Dreary batting costs SA

Times Media


SA’S batting was as grey as the leaden skies that hovered over Kingsmead for most of the opening day of their test series against New Zealand on Friday.

New Zealand’s bowling wasn’t much better, but it was made to look sharper than it deserved to by three wickets falling to batting errors in the dying overs of the day’s play.

Indeed, the floodlights that were turned on for the duration shone brighter than events on the field itself.

Perhaps that was a consequence of the unfamiliar conditions the players had to come to terms with in the first ever winter test at Kingsmead.

Or it told us that these two teams are far closer to each other in terms of strength than when they last met.

But the 236 runs SA scored for the loss of eight wickets in the 77.4 overs bowled before bad light ended play will not spark a stampede at the gate – unless the point is to get out of the ground.

Not that the 2226 spectators who formed the crowd at its probable zenith, between lunch and tea, would have struggled to escape.

They did get some of what their money was worth in Hashim Amla’s 53 – only the second half-century he has scored in 17 test innings at what used to be his home ground – and Temba Bavuma’s 46.

Amla mixed leading with his edge with cracking strokeplay, his searing square drive off Tim Southee perhaps the best of his 10 boundaries.

Bavuma punched and counter-punched for almost two-and-a-half hours before being undone by a sweep to a sharply turning delivery from left-arm spinner Mitchell Santner, which crashed into his pads.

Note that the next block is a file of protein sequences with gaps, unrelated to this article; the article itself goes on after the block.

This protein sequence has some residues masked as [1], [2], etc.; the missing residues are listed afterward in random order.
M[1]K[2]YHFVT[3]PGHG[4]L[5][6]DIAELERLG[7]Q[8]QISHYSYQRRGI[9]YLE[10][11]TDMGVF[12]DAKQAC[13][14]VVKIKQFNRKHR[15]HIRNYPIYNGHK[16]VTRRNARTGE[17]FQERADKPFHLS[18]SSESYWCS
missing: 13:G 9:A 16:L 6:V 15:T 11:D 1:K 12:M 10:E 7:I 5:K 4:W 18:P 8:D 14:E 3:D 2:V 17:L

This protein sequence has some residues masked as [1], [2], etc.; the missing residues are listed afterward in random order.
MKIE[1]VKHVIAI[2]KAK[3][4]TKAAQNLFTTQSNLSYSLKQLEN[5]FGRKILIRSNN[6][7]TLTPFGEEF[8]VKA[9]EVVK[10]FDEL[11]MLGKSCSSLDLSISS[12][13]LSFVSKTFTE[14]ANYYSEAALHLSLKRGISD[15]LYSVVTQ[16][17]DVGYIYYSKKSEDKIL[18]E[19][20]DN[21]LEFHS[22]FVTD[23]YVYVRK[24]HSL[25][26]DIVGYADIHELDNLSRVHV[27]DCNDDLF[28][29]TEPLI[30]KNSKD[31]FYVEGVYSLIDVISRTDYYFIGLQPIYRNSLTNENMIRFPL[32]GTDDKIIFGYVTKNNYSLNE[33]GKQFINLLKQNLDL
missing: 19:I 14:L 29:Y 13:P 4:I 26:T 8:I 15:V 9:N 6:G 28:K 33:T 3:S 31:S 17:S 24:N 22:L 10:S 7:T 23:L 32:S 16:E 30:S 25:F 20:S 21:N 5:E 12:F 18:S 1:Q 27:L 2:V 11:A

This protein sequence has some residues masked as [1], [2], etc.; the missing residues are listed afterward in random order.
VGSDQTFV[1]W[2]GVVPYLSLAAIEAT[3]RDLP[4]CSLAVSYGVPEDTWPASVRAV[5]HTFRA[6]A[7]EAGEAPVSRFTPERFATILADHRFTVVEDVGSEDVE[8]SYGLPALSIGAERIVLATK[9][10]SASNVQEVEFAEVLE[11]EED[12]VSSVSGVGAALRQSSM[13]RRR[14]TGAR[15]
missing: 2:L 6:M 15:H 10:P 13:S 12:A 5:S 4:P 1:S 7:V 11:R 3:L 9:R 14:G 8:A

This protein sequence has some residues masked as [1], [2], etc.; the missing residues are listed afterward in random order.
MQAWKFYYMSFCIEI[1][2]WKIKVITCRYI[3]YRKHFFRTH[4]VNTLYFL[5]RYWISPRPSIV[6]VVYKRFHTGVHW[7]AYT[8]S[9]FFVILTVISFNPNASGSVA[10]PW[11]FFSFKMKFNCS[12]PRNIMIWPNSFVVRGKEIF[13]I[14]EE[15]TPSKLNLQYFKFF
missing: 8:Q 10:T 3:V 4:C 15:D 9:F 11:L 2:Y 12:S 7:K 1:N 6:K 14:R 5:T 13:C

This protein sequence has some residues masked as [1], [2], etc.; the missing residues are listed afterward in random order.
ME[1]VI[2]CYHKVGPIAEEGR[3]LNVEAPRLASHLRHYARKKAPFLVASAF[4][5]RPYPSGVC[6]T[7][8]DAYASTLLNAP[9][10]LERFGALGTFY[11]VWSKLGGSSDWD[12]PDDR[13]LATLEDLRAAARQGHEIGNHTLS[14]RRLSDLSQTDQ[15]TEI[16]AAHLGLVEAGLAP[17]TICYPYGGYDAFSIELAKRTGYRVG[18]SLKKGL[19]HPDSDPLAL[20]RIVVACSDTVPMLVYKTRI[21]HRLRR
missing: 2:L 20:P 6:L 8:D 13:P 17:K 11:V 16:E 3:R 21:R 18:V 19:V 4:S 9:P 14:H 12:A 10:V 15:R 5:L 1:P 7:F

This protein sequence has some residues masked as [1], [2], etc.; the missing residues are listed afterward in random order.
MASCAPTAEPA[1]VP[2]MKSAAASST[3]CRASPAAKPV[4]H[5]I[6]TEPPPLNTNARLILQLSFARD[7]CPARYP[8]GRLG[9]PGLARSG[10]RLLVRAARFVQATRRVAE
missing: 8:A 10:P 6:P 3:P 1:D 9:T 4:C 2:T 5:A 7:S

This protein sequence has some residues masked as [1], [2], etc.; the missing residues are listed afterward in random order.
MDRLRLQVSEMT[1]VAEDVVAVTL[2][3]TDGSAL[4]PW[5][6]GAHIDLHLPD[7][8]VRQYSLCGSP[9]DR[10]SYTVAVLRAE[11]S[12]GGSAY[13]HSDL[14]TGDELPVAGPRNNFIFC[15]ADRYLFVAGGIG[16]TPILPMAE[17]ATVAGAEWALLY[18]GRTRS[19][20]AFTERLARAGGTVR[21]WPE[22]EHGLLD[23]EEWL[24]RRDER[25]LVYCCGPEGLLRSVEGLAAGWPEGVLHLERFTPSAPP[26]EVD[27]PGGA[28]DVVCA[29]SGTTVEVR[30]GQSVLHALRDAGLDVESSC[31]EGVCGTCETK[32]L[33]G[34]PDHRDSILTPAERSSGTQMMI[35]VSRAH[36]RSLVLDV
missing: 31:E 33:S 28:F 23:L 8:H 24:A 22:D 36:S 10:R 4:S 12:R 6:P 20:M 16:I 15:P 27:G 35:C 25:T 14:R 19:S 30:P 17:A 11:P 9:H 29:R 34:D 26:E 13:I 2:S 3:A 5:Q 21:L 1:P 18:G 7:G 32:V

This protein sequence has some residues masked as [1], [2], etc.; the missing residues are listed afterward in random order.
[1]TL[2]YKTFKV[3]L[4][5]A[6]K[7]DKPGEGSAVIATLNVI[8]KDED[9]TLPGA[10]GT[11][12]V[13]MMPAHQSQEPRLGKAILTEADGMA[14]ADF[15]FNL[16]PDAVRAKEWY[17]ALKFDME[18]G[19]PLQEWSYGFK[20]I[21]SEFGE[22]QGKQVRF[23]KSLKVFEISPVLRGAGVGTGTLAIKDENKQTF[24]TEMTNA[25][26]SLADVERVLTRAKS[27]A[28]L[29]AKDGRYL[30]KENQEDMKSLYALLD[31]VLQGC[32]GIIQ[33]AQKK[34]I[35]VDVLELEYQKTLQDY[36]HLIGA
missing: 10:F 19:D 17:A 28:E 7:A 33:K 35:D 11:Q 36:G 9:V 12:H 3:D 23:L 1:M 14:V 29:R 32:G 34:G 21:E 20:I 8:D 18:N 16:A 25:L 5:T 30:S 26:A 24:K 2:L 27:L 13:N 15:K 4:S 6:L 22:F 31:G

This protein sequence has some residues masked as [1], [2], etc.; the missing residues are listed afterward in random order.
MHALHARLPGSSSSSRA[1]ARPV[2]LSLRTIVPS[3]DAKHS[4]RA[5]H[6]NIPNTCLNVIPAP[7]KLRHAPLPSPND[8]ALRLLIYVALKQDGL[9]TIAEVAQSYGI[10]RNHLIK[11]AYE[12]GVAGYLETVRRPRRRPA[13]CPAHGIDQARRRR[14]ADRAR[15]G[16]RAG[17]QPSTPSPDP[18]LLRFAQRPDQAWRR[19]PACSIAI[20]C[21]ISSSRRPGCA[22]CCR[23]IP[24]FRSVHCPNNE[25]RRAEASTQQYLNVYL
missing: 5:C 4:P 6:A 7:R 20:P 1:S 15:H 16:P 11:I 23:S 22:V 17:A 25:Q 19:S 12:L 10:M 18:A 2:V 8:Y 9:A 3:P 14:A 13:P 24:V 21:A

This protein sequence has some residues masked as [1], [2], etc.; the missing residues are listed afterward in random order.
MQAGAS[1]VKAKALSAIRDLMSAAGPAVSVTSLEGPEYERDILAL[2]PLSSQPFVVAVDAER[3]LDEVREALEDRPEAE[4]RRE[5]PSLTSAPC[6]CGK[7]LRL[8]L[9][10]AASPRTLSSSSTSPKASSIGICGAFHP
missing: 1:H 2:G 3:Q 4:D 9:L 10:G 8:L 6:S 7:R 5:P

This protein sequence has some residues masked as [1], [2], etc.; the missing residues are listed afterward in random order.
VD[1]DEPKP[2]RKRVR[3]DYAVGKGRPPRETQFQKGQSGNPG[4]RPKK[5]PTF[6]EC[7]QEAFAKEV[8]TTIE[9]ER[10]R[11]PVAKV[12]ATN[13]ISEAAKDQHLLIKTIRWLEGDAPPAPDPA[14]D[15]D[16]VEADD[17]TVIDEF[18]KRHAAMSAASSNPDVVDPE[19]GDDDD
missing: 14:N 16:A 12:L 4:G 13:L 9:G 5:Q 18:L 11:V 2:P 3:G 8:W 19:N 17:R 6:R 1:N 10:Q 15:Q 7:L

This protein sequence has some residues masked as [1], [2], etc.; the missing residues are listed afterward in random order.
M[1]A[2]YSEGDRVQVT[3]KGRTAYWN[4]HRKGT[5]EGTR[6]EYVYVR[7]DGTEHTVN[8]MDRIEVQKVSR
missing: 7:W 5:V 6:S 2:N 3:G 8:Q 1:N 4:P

“It did play pretty much like a standard Kingsmead pitch, but 236/8 is not a good position for us to be in,” Amla said. “Quite a few of us got in and then we didn’t capitalise – we managed to get in some good batting spells but not for long enough.

“Kingsmead is one of more difficult wickets on which to score big runs but quite a few of us got out to dismissals that could have been avoided.”

New Zealand’s bowling seemed trapped in a doldrum of discipline with little thought given to trying to dominate.

Trent Boult took the fight to the batsmen in an unusually lengthy opening spell of eight overs in which he conceded as many runs and had Stephen Cook caught behind.

But neither Boult nor any of the other bowlers presented a consistent enough threat and New Zealand’s approach seemed to be to wait for the South Africans to make mistakes, which they did all too often. 

Only when Quinton de Kock came to the crease in the fourth over after tea was there reason to sit up and take notice.

He top-edged a single to fine leg off the first ball he faced and had nailed Boult for boundaries through fine leg and long-on five deliveries later.

However, having smacked seven fours in his run-a-ball 33, De Kock chanced his arm once too many and scooped a drive off Santner to a tumbling Doug Bracewell at mid-off.

“Had he not got out we might have been in a very good position,” Amla said.

Then Bavuma and Vernon Philander followed De Kock back to the dressingroom to hand New Zealand the advantage going into a second day on which, according to the weather forecast, Durban’s leaden skies will melt into rain.

If SA’s bowlers get a crack at the Kiwis, they can expect more of the approach the visitors showed on Friday.

“We’ve got to do with the bat what we’ve done with the ball, and for long periods of time,” fast bowler Neil Wagner said. 


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